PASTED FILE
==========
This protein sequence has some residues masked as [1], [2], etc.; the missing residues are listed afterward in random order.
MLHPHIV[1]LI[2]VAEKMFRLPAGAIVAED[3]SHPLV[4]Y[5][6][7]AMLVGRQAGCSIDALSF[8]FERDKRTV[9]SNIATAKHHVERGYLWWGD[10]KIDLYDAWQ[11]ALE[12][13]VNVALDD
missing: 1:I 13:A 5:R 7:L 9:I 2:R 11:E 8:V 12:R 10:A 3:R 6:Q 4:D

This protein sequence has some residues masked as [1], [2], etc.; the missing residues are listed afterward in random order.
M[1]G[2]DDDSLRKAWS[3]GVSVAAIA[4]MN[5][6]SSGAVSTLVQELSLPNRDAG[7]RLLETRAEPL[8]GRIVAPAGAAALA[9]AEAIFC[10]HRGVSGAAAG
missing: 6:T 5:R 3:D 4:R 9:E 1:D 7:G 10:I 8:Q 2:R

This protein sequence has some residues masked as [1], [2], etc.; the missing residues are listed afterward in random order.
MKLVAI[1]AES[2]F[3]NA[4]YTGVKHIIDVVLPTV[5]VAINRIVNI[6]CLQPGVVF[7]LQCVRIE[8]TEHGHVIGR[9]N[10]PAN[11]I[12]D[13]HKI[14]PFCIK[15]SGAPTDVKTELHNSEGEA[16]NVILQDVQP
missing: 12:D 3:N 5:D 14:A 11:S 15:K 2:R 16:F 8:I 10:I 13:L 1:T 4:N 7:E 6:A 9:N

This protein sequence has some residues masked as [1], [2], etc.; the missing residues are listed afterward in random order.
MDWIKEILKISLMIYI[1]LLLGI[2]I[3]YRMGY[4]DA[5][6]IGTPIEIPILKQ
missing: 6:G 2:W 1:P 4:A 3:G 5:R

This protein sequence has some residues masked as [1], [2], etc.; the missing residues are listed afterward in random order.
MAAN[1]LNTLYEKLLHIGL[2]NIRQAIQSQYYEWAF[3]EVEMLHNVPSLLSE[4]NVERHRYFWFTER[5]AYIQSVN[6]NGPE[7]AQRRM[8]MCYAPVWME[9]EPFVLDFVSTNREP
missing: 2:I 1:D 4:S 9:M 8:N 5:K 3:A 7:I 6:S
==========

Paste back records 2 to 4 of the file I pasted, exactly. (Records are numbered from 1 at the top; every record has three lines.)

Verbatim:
This protein sequence has some residues masked as [1], [2], etc.; the missing residues are listed afterward in random order.
M[1]G[2]DDDSLRKAWS[3]GVSVAAIA[4]MN[5][6]SSGAVSTLVQELSLPNRDAG[7]RLLETRAEPL[8]GRIVAPAGAAALA[9]AEAIFC[10]HRGVSGAAAG
missing: 6:T 5:R 3:D 4:R 9:E 1:D 7:G 10:I 8:Q 2:R

This protein sequence has some residues masked as [1], [2], etc.; the missing residues are listed afterward in random order.
MKLVAI[1]AES[2]F[3]NA[4]YTGVKHIIDVVLPTV[5]VAINRIVNI[6]CLQPGVVF[7]LQCVRIE[8]TEHGHVIGR[9]N[10]PAN[11]I[12]D[13]HKI[14]PFCIK[15]SGAPTDVKTELHNSEGEA[16]NVILQDVQP
missing: 12:D 3:N 5:D 14:A 11:S 15:K 2:R 16:F 8:I 10:I 13:L 1:T 4:N 7:E 6:A 9:N

This protein sequence has some residues masked as [1], [2], etc.; the missing residues are listed afterward in random order.
MDWIKEILKISLMIYI[1]LLLGI[2]I[3]YRMGY[4]DA[5][6]IGTPIEIPILKQ
missing: 6:G 2:W 1:P 4:A 3:G 5:R